Saturday, May 26, 2018
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By Fartaag Research & Consulting

Does Britain have a hidden agenda in the upcoming London conference? Are they taking advantage of the lack of institutions in Somalia?

Boris Johnson meeting with Somalia’s regional leaders, Mogadishu

Britain, being a colonial master, understands that the country has been faced with progressive clan balkanization. Britain also understands that in the Somali institutions, no one expects certain standards of behaviour from others; everyone in the public sector acts on narrow self-interest. The ongoing dilemmas and obstacles to progress in both the public and private sectors are really the result of the behaviour and attitudes of the entire pool of public servants, proxy government employees, the few well connected entrepreneurs, journalists, civil society, and the traditional leaders. They seem to understand that they are dealing with, or for that matter, managing an entire new elite (Hassan Sheikh Mohamud, Hassan Ali Khaire and Mohamed A. Farmaajo) incapable of questioning anything. They also understand that Somali leaders are hardly concerned with economic policy implementation or enforcing governance benchmarks and constitutionalism.

Painful as it is, corrupt British elites also understand that Somalia’s public servants, in particular, the so-called regional presidents – Ahmed Mohamed Mohamoud (aka “Silanyo”), Abdiweli Mohamed Ali (aka “Gas”), Ali Abdullahi Osoble (aka “Ali Amore”), Sharif Hassan Sheikh Aden (aka “Sakin”), and Ahmed Mohamed Islam (aka “Madobe”) – have little affinity for the type of clan pluralistic democratic practices and respect for fundamental human rights expected of them. But it is not without basis to say that this is occurring subtly while pandering to Western countries, in particular, Britain and its lobby to gain power and prestige. That leaves us Somali people stuck with utterly corrupt Western leaders – Rt Hon. The Lord Howard of Lympne CH QC – who remain imprisoned by intellectual constructs that depict us Somalis as helpless victims for British elites and its organizations to rescue. It is striking that such a high achiever, Lord Howard, who often talks so loudly of the benefits of a strong foundation of democracy and liberty, has acted, in the case of Soma Oil & Gas, in a manner counter to his self-proclaimed title as one of the leading democratic persons.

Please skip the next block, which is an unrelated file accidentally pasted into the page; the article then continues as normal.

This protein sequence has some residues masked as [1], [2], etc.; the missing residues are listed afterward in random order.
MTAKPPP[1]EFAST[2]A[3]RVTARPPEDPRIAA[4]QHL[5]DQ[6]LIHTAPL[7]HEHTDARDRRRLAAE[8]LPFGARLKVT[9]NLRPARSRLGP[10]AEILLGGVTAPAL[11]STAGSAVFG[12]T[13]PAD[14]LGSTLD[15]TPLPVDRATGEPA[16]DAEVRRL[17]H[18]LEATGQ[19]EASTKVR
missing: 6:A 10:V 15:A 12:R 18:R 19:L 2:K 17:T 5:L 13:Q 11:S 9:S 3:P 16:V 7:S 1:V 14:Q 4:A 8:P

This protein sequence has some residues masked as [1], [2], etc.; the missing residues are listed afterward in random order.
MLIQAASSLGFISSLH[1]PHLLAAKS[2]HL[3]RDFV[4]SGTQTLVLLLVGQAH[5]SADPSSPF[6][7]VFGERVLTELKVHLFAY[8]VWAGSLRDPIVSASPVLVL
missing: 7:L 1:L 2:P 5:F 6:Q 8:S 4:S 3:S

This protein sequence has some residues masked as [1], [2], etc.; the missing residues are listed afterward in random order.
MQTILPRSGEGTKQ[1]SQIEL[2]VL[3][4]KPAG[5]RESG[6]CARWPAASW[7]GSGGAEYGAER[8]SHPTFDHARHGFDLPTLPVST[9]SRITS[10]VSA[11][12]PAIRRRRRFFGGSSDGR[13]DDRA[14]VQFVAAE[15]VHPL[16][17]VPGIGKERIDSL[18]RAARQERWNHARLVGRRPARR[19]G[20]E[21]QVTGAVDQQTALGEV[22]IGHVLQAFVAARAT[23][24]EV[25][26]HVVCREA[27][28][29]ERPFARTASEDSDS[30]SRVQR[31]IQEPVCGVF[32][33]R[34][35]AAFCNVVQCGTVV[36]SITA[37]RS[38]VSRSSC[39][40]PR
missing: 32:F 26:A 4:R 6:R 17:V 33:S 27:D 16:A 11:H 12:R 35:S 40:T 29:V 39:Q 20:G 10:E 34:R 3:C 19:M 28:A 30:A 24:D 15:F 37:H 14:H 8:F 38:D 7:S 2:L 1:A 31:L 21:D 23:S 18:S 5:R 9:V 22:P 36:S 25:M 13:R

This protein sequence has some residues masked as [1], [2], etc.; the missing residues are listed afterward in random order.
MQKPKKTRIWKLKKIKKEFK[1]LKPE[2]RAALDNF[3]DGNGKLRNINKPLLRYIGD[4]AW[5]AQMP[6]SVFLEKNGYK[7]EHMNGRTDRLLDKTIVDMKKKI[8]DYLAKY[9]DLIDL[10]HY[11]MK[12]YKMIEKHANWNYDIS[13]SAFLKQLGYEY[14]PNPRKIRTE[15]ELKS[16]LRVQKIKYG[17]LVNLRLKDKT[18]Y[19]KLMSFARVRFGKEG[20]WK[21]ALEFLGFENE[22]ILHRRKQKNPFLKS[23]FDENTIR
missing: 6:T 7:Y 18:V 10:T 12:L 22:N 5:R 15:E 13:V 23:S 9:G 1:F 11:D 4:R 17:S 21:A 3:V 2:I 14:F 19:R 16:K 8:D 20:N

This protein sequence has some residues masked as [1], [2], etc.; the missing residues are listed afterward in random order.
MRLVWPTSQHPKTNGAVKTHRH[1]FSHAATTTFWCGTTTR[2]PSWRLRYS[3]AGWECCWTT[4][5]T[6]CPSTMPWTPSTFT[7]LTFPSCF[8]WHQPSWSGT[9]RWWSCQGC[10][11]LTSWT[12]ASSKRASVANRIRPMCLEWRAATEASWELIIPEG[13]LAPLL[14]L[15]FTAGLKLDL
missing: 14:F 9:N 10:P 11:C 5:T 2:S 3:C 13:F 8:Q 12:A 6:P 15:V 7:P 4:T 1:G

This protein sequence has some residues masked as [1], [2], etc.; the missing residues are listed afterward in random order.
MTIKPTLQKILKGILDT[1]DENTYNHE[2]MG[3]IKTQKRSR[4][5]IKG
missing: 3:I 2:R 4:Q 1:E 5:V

Who is in charge in Somalia? Lord Howard or the Somali Parliament?

Having intact, well-run, informal clan institutions is nevertheless where the confusion begins, and it is clear that currently the contemporary system is in the hands of the clan system and is governed by that mindset. The government organization is a purely superficial set-up; it continues in the same vein as many other things in Somalia, which is “keeping up appearances”. Because of this confusion of the two systems, it is important that the clan representatives, the parliamentarians, dictate the terms in regards to the upcoming conference and its agenda (security, humanitarian development and political process, including Soma Oil & Gas) not Rt Hon. The Lord Howard of Lympne CH QC, former Prime Minister David Cameron, incumbent Prime Minister Theresa May and their Somali cronies, former president Hassan Sheikh Mohamud and the incumbent premier Hassan Ali Khaire.